A British study has found that that the number of students who dropped out of university with mental health problems has more than tripled from 2009 to 2015.
The data from the Higher Education Statistics Agency (HESA) found that 1,180 students who experienced mental health problems left university in the 2014-2015 school year – a staggering 210 percent increase from 380 students in 2009-2010.
Dropout rates aren’t the only things increasing in the U.K. either. The same data shows that students requests for counseling increased by 28 percent between 2014 and 2016 – and demand in 2017 is already outpacing that of previous years, even though the academic year was not complete when the data was collected.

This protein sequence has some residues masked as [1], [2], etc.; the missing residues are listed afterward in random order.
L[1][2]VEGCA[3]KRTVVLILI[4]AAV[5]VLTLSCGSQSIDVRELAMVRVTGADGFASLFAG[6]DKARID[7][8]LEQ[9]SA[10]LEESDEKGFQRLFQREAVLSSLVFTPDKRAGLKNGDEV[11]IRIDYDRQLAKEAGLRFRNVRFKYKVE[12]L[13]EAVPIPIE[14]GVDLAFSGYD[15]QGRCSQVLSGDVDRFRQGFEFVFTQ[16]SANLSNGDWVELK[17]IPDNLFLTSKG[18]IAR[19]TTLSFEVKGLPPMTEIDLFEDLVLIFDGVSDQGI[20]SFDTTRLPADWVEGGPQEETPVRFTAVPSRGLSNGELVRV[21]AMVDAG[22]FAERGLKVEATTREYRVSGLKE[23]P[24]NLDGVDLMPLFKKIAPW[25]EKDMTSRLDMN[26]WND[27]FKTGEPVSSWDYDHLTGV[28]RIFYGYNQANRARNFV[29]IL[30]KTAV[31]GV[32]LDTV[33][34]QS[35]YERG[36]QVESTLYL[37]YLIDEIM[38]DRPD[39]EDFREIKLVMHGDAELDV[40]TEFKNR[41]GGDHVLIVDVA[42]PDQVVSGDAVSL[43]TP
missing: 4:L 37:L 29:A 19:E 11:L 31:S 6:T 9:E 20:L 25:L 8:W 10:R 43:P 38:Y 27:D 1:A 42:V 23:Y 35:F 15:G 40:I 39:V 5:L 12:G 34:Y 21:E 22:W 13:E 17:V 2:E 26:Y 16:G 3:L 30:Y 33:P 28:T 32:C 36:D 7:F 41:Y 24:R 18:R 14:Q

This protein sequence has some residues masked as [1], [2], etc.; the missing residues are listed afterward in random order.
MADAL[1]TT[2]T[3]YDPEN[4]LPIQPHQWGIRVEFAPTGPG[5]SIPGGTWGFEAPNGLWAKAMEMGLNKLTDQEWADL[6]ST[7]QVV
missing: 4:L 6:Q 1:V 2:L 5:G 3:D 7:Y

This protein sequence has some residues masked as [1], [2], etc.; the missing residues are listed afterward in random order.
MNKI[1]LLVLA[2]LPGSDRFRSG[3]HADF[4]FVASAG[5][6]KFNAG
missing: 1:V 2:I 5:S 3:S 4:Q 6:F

According to the Guardian, the data has prompted a number of organizations across the U.K. to ensure the right supports are in place to support students with mental health issues. The paper reports that some universities are cutting back on the number of counselors they use, or not recruiting more to meet the demand. Increased demand for services has also resulted in longer wait times for mental health services.
The main issues for which students are seeking support are anxiety (up 43 percent in the past two years) and depression (up 39 percent over the same period).